Album Review: Ledisi – ‘The Truth’ [VIDEO]
Ledisi’s The Truth is the album that you never thought you’d want to buy but really should. Just one look at the cover, and you can tell something has changed. While she’s got a new look and attitude, her trademark thankfully voice remains the same.
This body of work truly comes as a shock. You could relate it to Tamar Braxton’s Love and War album, labeling is The Truth as it’s more mature auntie. Or you could say this is what Chrisette Michele might grow into in about 10 years. It’s a fusion of soul, modern pop, and thumping basslines that truly has no comparison on the market. It’s a throwback to the heyday of neo-soul when artists like Musiq Soulchild and Angie Stone could make popular tunes with depth that reaches a diverse audience.
Opening in the album is the lead single “I Blame You”. Ledisi clearly means for this song to be a declaration that she is a new woman and everybody best get in line. She is confident, joyful, and breezy all at once as she proclaims the profound power that love has had on her. Just look at at the video below. That says everything that needs to be said.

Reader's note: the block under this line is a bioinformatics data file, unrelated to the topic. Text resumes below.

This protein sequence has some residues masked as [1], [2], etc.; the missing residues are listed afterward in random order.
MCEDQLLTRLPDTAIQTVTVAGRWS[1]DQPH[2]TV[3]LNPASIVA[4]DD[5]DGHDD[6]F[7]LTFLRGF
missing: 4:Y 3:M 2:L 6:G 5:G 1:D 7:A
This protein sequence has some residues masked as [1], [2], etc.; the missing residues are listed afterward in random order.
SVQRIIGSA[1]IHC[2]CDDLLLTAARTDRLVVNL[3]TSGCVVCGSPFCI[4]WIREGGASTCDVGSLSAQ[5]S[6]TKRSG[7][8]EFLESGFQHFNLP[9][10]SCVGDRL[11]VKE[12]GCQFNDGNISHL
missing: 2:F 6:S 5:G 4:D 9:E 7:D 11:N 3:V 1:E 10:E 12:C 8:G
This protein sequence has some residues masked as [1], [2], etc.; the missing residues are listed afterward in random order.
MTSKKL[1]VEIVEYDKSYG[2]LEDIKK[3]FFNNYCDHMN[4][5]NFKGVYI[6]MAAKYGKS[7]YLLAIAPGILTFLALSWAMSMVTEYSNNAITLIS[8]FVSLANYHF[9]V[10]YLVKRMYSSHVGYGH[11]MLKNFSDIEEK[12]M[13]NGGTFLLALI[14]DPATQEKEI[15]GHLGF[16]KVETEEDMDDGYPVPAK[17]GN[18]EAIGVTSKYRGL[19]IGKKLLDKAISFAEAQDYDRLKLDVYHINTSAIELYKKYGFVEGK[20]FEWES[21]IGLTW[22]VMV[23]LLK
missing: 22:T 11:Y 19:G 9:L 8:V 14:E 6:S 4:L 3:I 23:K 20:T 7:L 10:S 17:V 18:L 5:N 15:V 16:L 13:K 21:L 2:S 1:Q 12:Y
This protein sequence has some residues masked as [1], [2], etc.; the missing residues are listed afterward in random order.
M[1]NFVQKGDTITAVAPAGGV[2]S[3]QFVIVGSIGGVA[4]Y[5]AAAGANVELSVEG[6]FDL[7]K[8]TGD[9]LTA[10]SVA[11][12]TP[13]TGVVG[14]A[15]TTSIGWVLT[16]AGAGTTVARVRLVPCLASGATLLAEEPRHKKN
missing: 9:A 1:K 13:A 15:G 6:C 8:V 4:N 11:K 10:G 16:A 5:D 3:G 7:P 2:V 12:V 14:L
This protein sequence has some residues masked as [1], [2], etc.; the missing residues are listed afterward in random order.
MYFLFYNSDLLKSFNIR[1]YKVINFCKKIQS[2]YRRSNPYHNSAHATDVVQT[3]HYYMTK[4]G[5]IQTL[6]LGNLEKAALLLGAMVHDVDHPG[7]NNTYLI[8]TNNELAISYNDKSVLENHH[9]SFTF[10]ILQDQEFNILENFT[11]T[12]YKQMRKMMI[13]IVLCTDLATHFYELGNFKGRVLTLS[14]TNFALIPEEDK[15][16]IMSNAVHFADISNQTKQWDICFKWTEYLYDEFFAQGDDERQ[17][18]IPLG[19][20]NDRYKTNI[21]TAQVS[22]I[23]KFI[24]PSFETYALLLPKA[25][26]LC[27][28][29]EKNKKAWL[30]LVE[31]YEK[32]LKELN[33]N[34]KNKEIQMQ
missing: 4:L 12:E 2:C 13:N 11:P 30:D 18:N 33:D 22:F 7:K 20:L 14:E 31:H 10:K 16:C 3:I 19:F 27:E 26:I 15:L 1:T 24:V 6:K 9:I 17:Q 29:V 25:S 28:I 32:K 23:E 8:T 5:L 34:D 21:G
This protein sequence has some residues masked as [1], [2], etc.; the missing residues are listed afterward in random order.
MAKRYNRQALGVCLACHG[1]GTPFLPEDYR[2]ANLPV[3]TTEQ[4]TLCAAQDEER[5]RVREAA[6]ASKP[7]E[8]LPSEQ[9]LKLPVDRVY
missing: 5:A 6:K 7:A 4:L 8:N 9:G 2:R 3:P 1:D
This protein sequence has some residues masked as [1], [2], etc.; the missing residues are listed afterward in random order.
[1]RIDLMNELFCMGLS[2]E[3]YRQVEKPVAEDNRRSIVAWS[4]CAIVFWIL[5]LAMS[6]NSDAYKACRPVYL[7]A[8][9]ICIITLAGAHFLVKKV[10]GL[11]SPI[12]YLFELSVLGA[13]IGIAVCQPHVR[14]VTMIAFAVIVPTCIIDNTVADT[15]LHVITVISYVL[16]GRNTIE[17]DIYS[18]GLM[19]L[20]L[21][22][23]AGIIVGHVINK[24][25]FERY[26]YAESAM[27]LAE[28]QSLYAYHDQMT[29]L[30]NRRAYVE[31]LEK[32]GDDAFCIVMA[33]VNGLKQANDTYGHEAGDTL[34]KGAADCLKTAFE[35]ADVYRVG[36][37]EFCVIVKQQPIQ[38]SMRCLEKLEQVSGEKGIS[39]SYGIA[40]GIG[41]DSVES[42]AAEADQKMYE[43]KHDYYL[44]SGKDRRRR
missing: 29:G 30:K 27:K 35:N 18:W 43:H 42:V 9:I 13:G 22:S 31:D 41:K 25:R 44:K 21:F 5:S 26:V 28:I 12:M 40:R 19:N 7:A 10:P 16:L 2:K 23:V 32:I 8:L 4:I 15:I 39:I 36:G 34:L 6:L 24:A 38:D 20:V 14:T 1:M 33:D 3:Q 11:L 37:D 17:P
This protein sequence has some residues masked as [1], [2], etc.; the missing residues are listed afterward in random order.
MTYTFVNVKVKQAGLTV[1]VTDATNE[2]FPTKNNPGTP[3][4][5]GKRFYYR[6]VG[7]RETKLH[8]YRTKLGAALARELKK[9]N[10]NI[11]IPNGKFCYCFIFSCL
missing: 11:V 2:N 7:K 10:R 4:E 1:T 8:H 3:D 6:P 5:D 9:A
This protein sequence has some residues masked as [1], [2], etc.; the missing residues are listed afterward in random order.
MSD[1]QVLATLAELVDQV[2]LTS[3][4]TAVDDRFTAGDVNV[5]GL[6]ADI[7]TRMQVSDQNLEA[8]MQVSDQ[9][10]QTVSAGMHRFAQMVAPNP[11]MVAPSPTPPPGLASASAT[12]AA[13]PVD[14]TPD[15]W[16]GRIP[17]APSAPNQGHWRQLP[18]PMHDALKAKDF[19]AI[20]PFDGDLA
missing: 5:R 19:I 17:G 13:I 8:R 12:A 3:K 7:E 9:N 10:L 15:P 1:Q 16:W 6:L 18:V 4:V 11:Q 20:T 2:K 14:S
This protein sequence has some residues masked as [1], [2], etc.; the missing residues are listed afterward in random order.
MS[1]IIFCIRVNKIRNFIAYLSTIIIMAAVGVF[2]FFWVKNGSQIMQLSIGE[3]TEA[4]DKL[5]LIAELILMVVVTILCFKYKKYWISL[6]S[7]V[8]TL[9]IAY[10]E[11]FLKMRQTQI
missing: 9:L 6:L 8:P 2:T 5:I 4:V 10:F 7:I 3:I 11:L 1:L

From there, the standout tracks keep coming. On “That Good Good”, Ledisi exudes sex appeal … tastefully. The reggae undercurrent doesn’t hurt either. This is one to blast from your speakers in your Jeep. “Lose Control” slows things down for the grown and sexy, and Ledisi playfully flips from full voice to flighty. The effect is sensual and a reminder of a time when R. Kelly’s “You Remind Me” topped the charts.
However, the clear standout track of the album is the title track, “The Truth”. Ledisi opens up like never before, singing with emotion an clarity about facing the realities of a relationship. Her vocal delivery is impeccable, and the vintage Motown track is like jumping into a time machine and landing squarely at Hitsville U.S.A. in the 60’s. She starts preaching like Shirley Brown on “Woman to Woman” and even takes it to church a little bit. 5 stars.
Of course there are songs that don’t quite hit the mark like those previously mentioned. “Like This”, though it has the “feel good” aura, loses steam as it goes into the second half of the song. “Can’t Help Who You Love” has a great message, but the follow through leaves something to be desired. And “88 Boxes” comes from a deeply emotional place, but the simplicity of it all comes off more as unpolished than raw.
Still, the album as a whole is a winner. Ledisi more than proves her vocal prowess, and there is no one else out there making music like this that is both sophisticated and sexy. It is always great to see an artist come into their own and produce something that is so true to self, casting aside all of the pressures to conform or target radio spins. That is when real music is made. That is the mark if a true artist.
And so, the album is very aptly named. It is nothing short of the truth.
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